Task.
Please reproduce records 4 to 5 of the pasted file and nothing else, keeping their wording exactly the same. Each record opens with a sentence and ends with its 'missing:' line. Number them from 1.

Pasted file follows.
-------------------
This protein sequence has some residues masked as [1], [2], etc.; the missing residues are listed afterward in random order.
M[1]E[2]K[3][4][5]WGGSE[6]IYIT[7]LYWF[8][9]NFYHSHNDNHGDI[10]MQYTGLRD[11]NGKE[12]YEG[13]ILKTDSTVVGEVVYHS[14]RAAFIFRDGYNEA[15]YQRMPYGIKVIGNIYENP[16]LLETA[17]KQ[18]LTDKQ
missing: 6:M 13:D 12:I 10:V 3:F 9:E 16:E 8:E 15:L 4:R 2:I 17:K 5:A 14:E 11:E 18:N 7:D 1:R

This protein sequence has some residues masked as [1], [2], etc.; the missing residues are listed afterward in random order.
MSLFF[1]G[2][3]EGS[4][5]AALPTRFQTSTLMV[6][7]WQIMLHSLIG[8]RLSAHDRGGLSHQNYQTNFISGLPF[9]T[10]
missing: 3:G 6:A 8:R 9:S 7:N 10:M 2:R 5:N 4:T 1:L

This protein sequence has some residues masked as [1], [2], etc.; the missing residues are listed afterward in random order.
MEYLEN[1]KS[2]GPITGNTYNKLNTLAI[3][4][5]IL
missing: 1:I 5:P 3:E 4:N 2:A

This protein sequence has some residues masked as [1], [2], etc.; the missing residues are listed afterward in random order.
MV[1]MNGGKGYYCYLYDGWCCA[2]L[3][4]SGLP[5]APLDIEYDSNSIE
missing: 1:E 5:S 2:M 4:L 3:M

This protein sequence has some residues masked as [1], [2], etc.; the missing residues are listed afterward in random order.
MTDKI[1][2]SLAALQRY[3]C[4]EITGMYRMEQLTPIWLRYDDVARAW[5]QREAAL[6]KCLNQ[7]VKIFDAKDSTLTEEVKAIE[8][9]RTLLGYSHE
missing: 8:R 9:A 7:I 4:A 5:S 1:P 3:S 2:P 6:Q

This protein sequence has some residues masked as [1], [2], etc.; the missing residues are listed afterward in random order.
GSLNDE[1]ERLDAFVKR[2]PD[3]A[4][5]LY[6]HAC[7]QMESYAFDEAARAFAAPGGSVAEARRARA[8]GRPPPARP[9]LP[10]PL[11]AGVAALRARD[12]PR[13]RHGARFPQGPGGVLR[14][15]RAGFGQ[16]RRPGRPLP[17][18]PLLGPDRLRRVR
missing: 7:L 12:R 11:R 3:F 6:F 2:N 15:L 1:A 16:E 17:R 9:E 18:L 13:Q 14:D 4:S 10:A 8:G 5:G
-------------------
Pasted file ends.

This protein sequence has some residues masked as [1], [2], etc.; the missing residues are listed afterward in random order.
MV[1]MNGGKGYYCYLYDGWCCA[2]L[3][4]SGLP[5]APLDIEYDSNSIE
missing: 1:E 5:S 2:M 4:L 3:M

This protein sequence has some residues masked as [1], [2], etc.; the missing residues are listed afterward in random order.
MTDKI[1][2]SLAALQRY[3]C[4]EITGMYRMEQLTPIWLRYDDVARAW[5]QREAAL[6]KCLNQ[7]VKIFDAKDSTLTEEVKAIE[8][9]RTLLGYSHE
missing: 8:R 9:A 7:I 4:A 5:S 1:P 3:S 2:P 6:Q